School beats heavy smog with online classes

0 Comment(s)Print E-mail China Daily, January 2, 2014
Adjust font size:

"It was a bit of funny to see my teacher through the camera, though. He obviously goes faster in teaching when it comes to video teaching," said Lu Zihang, a 17-year-old student at the school.

"Maybe it's because he couldn't get a full impression of our reactions. I hope the teacher will slow down a bit if we learn new lessons this way."

Vice-Principal Qiu said teachers cannot have full control of their class during the long-distance classes. In a class of 40 students, the teacher can only see three of them at the same time on the screen.

"This is more like a kind of service that the school provides to the students," Qiu said. "We give students a platform for them to keep learning at home, but at the moment, we do not force them to take the classes. If some students prefer to take a rest on smoggy days, it's fine."

On Dec 5, Nanjing, capital of Jiangsu province, was hit by heavy smoggy weather, with authorities declaring the highest level of air pollution. All primary and middles schools were forced to suspend classes for four days, according to the city's education department.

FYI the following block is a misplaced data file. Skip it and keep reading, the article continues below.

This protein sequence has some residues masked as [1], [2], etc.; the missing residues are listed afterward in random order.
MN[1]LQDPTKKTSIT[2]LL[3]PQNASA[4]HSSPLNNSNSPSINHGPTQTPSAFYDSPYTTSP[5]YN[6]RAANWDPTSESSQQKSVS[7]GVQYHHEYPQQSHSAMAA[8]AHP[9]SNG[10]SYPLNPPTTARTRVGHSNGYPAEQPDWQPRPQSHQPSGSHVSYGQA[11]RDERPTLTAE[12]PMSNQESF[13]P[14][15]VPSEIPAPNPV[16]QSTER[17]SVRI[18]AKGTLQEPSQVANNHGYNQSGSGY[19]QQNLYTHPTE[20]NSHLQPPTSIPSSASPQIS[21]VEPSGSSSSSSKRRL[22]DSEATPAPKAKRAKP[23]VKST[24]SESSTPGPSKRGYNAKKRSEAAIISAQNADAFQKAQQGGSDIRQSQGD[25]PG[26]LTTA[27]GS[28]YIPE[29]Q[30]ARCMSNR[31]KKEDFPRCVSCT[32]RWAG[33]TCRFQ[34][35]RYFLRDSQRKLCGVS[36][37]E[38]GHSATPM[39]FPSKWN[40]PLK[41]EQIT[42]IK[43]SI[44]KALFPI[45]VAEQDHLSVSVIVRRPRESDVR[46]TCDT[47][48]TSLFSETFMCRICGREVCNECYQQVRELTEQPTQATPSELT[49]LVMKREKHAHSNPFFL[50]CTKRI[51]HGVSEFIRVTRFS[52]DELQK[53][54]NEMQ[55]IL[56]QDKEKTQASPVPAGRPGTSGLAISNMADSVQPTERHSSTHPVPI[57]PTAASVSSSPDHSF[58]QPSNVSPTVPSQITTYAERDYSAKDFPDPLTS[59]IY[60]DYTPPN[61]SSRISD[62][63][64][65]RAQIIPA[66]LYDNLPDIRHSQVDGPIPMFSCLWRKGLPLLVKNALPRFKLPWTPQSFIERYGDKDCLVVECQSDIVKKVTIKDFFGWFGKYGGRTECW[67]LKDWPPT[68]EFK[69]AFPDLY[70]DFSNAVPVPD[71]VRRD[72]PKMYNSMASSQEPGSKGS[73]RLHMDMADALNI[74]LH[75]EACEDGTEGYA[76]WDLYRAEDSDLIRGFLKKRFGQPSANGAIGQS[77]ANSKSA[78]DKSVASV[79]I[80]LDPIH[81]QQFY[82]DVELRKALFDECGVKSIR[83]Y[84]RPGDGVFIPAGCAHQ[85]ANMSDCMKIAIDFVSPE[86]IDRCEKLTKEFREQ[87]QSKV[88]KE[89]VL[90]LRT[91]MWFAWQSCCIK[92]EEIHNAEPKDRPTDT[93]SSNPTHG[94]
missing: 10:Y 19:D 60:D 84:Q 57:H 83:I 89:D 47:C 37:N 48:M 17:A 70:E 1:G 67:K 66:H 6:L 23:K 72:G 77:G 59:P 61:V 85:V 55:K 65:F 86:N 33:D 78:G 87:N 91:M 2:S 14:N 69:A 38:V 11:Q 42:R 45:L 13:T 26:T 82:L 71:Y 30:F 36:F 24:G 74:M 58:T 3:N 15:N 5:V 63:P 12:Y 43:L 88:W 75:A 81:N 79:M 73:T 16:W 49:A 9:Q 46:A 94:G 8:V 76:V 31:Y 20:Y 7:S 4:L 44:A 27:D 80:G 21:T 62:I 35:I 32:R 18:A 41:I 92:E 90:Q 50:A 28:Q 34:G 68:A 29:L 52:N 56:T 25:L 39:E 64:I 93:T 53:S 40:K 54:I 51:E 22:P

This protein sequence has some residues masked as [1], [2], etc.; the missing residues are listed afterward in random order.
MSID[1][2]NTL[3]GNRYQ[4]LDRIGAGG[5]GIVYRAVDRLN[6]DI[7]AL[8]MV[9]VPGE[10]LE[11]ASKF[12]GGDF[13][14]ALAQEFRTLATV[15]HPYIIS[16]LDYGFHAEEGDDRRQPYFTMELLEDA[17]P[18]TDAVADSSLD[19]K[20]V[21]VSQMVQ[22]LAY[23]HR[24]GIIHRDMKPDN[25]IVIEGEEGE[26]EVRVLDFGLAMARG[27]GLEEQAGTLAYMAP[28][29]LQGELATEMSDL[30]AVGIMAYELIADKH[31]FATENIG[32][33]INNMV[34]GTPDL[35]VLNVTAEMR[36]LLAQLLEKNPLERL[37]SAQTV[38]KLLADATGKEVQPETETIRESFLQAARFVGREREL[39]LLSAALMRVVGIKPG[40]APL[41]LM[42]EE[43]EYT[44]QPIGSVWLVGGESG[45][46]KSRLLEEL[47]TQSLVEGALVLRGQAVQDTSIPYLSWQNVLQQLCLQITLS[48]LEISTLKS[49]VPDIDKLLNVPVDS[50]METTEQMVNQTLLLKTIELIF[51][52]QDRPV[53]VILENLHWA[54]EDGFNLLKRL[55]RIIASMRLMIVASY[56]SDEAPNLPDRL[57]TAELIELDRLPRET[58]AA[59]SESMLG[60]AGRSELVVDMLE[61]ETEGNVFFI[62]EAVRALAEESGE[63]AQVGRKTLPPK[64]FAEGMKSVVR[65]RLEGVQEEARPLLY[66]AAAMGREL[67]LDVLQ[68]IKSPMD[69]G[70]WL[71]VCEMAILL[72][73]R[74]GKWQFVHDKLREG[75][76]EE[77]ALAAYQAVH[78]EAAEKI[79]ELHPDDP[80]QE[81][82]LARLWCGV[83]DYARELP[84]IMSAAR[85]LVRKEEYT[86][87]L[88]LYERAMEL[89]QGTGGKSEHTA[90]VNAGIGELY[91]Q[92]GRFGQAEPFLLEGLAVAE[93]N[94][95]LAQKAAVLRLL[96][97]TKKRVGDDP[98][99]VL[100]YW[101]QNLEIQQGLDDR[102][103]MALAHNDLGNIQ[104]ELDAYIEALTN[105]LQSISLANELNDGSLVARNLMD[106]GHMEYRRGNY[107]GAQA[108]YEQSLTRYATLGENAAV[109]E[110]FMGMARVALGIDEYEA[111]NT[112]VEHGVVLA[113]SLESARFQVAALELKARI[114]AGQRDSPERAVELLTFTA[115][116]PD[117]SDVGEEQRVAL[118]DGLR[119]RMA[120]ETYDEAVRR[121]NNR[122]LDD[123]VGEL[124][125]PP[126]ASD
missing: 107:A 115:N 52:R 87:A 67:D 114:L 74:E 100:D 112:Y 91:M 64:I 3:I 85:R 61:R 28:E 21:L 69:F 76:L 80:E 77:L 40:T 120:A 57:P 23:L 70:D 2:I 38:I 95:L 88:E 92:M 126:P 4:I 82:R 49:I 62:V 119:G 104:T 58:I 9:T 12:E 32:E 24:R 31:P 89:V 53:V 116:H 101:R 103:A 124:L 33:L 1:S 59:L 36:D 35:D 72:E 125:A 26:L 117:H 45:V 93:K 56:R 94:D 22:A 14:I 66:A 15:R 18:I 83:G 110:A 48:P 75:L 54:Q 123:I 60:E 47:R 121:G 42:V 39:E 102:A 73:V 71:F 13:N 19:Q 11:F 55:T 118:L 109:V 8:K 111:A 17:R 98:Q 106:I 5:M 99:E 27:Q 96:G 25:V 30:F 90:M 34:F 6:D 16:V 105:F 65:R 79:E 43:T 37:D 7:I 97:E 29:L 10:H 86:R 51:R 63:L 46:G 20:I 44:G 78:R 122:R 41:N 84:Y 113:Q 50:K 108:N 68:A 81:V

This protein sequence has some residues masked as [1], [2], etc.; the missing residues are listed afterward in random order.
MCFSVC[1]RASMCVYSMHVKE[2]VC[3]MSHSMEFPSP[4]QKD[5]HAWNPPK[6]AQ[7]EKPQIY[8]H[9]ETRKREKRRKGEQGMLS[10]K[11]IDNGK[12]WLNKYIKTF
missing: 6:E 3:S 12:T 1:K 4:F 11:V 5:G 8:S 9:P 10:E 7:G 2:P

Though no Level 1 air pollution warnings were been issued in Beijing during 2013, Qiu said the system could be put to use in a range of different circumstances that prevent students from traveling to school.

Chu Zhaohui, a senior researcher at the National Institute of Education, said that the idea of online classes with video links is a good one, but not very applicable on a large scale.

"Beijing Jingshan School has a long history and very good reputation in basic education, and most students started to use computers at a young age," he said. "But this is not the case for every school. Not every student owns a computer at home, and computer skill varies largely among students."

He also says the system may cause more problems for elementary students in first and second grades because staring at a computer screen continually for 40 minutes may harm their eyesight.

Zhang Min, a 39-year-old mother in Beijing, said that she would prefer her 12-year-old daughter take a rest on smoggy days.

"I don't think this way of teaching and learning can be as efficient as a real classroom because the teachers can't really get a good grasp of students reactions," she said. "Plus, heavily polluted days don't last long. I would prefer my daughter to take a break for two or three days if the terrible weather really arrives."

   Previous   1   2  

Print E-mail Bookmark and Share

Go to Forum >>0 Comment(s)

No comments.

Add your comments...

  • User Name Required
  • Your Comment
  • Enter the words you see:   
    Racist, abusive and off-topic comments may be removed by the moderator.
Send your storiesGet more from